… except that unfortunately the acting doesn’t really sell it. I think that during that golden period when we had Matt Smith’s Doctor, Karen Gillan’s Amy and Arthur Darvill’s Rory, we got too used to pretty much every moment being pitch-perfect. Now that we have a manifestly inferior cast, it’s being shown up by comparison. Peter Capaldi is good, but he’s no Matt Smith, lacking the younger man’s subtlety. Jenna-Lousie Coleman’s Clara has never really convinced outside of her debuts in Asylum of the Daleks and The Snowmen. I started to seriously lose patience with her in The Rings of Akhaten, and I’m afraid that nothing she’s done since has changed my mind. Tonight, once more, she seemed like a cipher. In the plaza meeting with Missy, it was impossible to tell what she was feeling: fear, outrage, boredom. It was impossible to tell whether she was planning anything. Worse still, when threatened by the Daleks just before her extermination, I couldn’t even read basic fear on her face. The contrast with Gillan’s painfully naked terror in Flesh and Stone is frankly embarrassing.

And as for Missy … She was fine when she was a mysterious character, glimpsed here and there in little cameos. But now that she’s moved to centre stage, the character is revealed as a shallow complex of random tics that has no depth or substance to it. It disappoints me deeply that no sooner is River Bleeding Song finally and unequivocally dead (please tell me she is finally and unequivocally dead!) we get another character playing essentially the same role with essentially the same mannerisms — all arch flirtation, references to a shared past, and mysterious utterances that are supposed to indicate depth or wisdom that the character painfully lacks.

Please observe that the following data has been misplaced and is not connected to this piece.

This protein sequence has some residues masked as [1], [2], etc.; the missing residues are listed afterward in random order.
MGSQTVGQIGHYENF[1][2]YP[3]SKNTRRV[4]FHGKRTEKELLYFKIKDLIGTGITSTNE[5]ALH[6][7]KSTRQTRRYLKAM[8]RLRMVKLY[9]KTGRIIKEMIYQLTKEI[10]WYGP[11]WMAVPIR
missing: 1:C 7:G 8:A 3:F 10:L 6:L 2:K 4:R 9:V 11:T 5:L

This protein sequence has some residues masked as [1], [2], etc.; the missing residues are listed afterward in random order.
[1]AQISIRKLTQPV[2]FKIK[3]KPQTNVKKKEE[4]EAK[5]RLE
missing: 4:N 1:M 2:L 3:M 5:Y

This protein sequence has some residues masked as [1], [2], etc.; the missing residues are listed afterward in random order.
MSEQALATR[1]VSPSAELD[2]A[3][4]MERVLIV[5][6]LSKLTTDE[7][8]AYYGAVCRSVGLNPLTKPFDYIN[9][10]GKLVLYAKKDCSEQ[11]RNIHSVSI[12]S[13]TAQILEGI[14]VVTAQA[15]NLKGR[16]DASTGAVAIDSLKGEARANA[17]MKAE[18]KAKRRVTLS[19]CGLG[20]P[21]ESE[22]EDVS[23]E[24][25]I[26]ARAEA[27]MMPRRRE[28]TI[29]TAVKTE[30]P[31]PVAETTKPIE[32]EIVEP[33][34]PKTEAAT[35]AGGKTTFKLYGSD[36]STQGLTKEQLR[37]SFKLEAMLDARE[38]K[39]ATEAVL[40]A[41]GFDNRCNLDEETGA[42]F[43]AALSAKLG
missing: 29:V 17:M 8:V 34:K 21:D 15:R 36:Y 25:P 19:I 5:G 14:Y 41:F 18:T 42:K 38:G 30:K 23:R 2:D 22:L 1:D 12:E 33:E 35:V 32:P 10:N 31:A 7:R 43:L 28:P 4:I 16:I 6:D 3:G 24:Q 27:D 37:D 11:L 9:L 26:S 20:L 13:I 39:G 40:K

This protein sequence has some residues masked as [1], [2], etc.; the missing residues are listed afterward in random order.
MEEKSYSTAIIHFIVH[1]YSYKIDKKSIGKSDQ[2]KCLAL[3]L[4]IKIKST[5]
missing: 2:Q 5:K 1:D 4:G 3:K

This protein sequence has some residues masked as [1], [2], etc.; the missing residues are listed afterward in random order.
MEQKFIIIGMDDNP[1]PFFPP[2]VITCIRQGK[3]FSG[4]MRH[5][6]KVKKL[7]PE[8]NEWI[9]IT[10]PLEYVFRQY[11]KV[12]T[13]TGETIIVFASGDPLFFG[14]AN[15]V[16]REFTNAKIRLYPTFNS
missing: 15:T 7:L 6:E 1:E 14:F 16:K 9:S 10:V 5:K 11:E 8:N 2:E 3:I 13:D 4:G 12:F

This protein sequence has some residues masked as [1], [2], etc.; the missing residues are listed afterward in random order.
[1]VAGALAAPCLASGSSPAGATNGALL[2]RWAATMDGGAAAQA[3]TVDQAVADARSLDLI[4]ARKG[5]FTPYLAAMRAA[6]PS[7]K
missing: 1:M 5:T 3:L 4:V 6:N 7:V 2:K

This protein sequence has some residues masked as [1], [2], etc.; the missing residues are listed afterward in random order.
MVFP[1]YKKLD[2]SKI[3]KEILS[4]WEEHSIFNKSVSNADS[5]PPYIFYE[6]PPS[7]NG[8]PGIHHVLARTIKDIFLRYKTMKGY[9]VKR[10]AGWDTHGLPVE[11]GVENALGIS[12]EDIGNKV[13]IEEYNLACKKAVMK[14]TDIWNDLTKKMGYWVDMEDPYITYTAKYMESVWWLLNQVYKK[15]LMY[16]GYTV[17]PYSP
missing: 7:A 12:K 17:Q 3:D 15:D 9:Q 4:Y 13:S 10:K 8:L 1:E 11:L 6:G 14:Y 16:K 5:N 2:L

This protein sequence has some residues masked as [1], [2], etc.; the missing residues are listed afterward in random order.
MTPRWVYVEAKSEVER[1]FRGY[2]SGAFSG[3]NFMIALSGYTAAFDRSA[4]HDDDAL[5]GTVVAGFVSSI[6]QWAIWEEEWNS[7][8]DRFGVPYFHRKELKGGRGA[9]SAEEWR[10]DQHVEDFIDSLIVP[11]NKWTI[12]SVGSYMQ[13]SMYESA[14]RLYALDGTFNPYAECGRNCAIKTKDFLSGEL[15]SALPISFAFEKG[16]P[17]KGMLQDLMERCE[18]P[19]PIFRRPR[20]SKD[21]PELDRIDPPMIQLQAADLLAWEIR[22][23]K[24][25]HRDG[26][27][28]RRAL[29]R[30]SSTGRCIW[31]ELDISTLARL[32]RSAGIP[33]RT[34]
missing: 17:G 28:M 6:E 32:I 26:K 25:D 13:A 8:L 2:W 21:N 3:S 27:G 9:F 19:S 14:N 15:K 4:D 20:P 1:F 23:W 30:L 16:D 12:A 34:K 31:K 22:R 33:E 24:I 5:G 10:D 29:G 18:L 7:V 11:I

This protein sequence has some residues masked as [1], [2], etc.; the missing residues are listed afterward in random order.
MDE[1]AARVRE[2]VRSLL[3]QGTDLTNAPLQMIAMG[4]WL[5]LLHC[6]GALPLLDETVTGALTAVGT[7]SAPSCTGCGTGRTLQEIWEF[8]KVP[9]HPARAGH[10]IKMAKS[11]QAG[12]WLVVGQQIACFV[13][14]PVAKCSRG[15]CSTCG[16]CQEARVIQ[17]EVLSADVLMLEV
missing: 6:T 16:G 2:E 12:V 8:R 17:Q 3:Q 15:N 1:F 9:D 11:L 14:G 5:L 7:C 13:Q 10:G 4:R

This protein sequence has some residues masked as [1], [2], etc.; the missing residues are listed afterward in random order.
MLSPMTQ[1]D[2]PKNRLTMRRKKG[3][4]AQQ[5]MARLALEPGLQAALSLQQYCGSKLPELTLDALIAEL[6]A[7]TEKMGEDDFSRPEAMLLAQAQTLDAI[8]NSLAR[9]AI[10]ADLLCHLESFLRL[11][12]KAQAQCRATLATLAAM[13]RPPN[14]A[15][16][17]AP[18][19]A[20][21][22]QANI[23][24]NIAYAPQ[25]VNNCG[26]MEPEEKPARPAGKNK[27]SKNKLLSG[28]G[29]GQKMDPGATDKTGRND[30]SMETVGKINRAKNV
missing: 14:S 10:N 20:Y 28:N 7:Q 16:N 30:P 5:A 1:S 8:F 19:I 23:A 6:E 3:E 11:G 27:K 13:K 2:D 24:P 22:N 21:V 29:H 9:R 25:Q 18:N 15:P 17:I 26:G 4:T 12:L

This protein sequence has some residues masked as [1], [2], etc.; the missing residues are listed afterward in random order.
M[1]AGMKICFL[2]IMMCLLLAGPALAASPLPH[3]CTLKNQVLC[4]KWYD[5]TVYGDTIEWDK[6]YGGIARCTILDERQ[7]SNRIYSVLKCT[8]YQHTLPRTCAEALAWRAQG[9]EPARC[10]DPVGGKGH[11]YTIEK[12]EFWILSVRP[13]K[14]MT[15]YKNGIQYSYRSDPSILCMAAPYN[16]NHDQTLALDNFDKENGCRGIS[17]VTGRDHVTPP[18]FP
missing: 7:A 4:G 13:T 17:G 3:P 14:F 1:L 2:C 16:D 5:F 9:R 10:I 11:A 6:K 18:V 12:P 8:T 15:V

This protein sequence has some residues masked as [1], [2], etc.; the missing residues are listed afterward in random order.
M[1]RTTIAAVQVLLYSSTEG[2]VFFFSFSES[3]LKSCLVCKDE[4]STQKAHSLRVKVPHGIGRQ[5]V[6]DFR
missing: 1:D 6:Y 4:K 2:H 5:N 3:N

So what we’re left with is a plot that is aiming for a richness and heft that the cast are simply not capable of conveying. Although I welcomed Capaldi’s appointment as the new Doctor, feeling that an older man would lend a different kind of gravity, I am sad to say that when he’s called upon to convey a powerful emotion — as when pleading with Davros not to have Clara killed — he doesn’t quite make it fly. I’m not saying he’s a bad actor. But in Matt Smith, he has a very tough act to follow, and he’s just not quite up to it.

Also: do we really want to be invoking Davros, the Master, the Sisterhood of Karn, the Shadow Proclamation and the Daleks all in the first episode? Where does it leave us to go?

And do we really want to be rewriting the origin myth of the Daleks? What this does, intriguing though the idea may be, is to leave us with episodes that once more are about the Doctor himself, rather than about the worlds he visits, the monsters he defeats, the conflicts he defuses. I have a much higher tolerance of this kind of thing than some other reviewers. But there comes a point where even I start to want to see an episode every now and then where the Doctor is merely a wanderer who gets caught up in events, rather than the axis around which all the events spin.


So where does all this leave us? It leaves us with an episode that had some truly chilling moments and arresting images (the hand-mines emerging from the ground, Davros in his TARDIS-like hospital ward), and some intriguing ideas. But it leaves a lot of work to be done in The Witch’s Familiar if we’re going to get to the end of this story feeling satisfied.